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What is Ehlers-Danlos Syndromes (EDS)?

Ehlers-Danlos syndromes (EDS)

Ehlers-Danlos syndromes (EDS) are a group of inherited connective tissue disorders caused by abnormalities in the structure, production, and/or processing of collagen. There are 13 subtypes of EDS. Although other forms of the condition may exist, they are extremely rare and are not well-characterized. The signs and symptoms of EDS vary by type and range from mildly loose joints to life-threatening complications. Features shared by many types include joint hypermobility and soft, velvety skin that is highly elastic (stretchy) and bruises easily. 

Mutations in a variety of genes may lead to EDS; however, the underlying genetic cause in some families is unknown. Depending on the subtype, EDS may be inherited in an autosomal dominant or an autosomal recessive manner. There is no specific cure for EDS. The treatment and management is focused on preventing serious complications and relieving associated signs and symptoms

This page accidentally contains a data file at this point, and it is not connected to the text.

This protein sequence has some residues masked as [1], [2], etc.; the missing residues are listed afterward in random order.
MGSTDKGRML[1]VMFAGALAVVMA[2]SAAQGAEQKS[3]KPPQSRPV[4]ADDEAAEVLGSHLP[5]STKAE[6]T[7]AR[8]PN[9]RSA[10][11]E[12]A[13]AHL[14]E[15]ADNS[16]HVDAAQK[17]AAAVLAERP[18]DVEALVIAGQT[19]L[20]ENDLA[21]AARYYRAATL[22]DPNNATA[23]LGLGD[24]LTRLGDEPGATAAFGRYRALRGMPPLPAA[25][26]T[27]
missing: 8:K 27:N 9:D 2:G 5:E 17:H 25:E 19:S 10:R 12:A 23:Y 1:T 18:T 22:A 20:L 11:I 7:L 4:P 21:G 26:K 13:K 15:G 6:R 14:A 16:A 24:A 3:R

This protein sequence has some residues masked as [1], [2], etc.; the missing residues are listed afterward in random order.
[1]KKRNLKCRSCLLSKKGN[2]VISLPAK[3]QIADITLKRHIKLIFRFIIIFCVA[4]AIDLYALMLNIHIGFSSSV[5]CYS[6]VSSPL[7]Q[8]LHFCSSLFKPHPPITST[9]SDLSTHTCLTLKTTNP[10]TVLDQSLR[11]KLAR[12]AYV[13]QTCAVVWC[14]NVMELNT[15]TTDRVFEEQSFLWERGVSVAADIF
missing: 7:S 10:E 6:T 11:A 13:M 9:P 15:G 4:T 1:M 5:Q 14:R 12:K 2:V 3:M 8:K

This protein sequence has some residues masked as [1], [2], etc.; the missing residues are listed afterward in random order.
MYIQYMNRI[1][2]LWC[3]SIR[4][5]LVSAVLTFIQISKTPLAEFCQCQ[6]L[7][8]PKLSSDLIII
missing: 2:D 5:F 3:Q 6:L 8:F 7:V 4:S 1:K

What causes EDS?

EDS is thought to be caused by a gene mutation that affects collagen, which gives structure and strength to connective tissue. Some of the genes associated with EDS provide instructions for making collagen itself, while other genes control how it works. Mutations in any of the genes that affect the production or use of collagen may lead to weakening of the connective

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Chiari EDS Newsletter - Spring 2023